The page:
The finding, reported in Nature, helps explain how the developing auditory system generates brain activity in the absence of sound and may help people who experience tinnitus -- hearing sounds that seem to come from nowhere.
"It’s long been thought that nerve cells that connect auditory organs to the brain need to experience sound or other nerve activity to find their way to the part of the brain responsible for processing sound," lead study author, Dwight Bergles, of John Hopkins Medical Institutions, said in a statement. "So when we saw that these supporting cells could generate their own electrical activity, we suspected they might somehow be involved in triggering the activity required for proper nerve wiring."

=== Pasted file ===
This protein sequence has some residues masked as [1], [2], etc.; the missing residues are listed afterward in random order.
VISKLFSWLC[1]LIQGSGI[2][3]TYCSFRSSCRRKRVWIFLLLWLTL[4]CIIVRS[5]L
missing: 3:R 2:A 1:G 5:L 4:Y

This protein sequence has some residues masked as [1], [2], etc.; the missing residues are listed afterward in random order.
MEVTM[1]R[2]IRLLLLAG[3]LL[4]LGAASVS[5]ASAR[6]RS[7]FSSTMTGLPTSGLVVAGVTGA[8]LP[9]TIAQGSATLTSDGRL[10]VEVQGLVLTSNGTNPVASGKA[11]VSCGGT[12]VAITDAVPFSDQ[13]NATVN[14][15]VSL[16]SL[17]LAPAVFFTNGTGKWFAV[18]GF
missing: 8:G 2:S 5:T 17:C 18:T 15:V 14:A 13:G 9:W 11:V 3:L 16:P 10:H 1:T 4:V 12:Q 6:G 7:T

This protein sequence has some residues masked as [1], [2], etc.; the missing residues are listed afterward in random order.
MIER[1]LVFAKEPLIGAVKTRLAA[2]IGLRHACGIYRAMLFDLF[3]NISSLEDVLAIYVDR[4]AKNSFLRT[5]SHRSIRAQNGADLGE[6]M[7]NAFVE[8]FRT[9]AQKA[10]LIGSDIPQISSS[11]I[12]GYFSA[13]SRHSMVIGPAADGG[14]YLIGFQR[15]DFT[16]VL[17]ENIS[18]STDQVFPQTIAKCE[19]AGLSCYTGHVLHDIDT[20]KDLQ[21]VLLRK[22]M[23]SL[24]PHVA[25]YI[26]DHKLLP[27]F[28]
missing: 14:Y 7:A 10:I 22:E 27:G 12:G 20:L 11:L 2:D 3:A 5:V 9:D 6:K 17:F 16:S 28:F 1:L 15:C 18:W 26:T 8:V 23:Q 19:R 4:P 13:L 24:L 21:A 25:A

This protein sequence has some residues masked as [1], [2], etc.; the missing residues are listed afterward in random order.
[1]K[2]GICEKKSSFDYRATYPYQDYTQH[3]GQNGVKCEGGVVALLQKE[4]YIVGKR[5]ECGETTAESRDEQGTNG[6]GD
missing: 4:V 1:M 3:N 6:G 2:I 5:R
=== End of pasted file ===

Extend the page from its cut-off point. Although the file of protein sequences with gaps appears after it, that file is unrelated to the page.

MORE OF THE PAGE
Bergles explained the breakthrough came when it was discovered that adenosine triphosphate, or ATP -- a chemical used in providing cell energy -- was also changing the shape of certain cells.
He said small amounts of free-floating ATP activates only a few nearby hair cells in the ear and he believes these brief bursts of electrical activity may help the hearing system do fine-tuning.